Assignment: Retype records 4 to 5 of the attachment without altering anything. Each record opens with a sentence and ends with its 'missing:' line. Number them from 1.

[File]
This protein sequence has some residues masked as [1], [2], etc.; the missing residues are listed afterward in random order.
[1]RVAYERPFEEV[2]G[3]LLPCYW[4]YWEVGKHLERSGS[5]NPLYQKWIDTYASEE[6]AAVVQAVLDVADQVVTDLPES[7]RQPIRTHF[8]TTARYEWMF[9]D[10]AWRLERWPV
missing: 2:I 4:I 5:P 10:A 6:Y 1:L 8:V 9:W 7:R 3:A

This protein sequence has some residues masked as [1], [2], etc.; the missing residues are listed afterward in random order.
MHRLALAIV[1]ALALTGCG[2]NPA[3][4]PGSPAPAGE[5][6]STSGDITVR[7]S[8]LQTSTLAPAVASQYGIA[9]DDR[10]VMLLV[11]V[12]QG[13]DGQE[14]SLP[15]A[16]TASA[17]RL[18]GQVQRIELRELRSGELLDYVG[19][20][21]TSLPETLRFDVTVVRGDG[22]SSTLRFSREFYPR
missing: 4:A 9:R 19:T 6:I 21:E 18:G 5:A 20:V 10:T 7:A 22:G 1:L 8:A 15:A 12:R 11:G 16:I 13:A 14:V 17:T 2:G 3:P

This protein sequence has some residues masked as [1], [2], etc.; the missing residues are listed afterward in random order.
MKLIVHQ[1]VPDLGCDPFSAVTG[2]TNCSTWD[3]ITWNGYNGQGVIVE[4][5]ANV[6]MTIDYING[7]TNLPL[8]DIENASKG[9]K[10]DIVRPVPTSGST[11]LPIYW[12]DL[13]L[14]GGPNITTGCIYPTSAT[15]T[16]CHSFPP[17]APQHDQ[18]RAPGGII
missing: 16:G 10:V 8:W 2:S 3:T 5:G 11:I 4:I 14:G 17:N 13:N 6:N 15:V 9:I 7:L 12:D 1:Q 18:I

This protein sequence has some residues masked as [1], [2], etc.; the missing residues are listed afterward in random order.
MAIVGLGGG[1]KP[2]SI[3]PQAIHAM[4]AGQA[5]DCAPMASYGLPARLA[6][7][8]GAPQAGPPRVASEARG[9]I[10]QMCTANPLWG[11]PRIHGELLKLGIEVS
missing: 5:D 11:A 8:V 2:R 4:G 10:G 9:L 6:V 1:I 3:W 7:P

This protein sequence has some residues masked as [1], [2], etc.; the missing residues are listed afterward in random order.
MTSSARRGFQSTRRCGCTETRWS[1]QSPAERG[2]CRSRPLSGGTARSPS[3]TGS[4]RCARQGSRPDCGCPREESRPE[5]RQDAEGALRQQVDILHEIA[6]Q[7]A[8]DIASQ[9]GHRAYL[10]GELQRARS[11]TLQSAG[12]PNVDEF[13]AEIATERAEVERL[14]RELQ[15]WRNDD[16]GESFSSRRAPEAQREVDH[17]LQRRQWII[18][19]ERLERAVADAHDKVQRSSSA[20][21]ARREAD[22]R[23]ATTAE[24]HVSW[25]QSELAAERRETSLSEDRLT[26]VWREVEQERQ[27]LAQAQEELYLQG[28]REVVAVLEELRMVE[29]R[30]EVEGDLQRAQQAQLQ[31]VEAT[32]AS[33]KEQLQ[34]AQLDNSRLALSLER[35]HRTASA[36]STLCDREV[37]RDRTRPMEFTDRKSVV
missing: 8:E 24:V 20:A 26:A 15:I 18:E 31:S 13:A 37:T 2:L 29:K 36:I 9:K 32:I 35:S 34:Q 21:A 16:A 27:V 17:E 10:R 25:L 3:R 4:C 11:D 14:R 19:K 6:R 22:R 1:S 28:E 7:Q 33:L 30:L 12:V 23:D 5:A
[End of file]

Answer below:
This protein sequence has some residues masked as [1], [2], etc.; the missing residues are listed afterward in random order.
MAIVGLGGG[1]KP[2]SI[3]PQAIHAM[4]AGQA[5]DCAPMASYGLPARLA[6][7][8]GAPQAGPPRVASEARG[9]I[10]QMCTANPLWG[11]PRIHGELLKLGIEVS
missing: 5:D 11:A 8:V 2:R 4:G 10:G 9:L 6:V 1:I 3:W 7:P

This protein sequence has some residues masked as [1], [2], etc.; the missing residues are listed afterward in random order.
MTSSARRGFQSTRRCGCTETRWS[1]QSPAERG[2]CRSRPLSGGTARSPS[3]TGS[4]RCARQGSRPDCGCPREESRPE[5]RQDAEGALRQQVDILHEIA[6]Q[7]A[8]DIASQ[9]GHRAYL[10]GELQRARS[11]TLQSAG[12]PNVDEF[13]AEIATERAEVERL[14]RELQ[15]WRNDD[16]GESFSSRRAPEAQREVDH[17]LQRRQWII[18][19]ERLERAVADAHDKVQRSSSA[20][21]ARREAD[22]R[23]ATTAE[24]HVSW[25]QSELAAERRETSLSEDRLT[26]VWREVEQERQ[27]LAQAQEELYLQG[28]REVVAVLEELRMVE[29]R[30]EVEGDLQRAQQAQLQ[31]VEAT[32]AS[33]KEQLQ[34]AQLDNSRLALSLER[35]HRTASA[36]STLCDREV[37]RDRTRPMEFTDRKSVV
missing: 8:E 24:V 20:A 26:A 15:I 18:E 31:S 13:A 37:T 2:L 29:K 36:I 9:K 32:I 35:S 34:Q 21:A 16:A 27:V 17:E 10:R 25:L 3:R 4:C 11:D 14:R 19:K 6:R 22:R 1:S 28:E 7:Q 33:L 30:L 12:V 23:D 5:A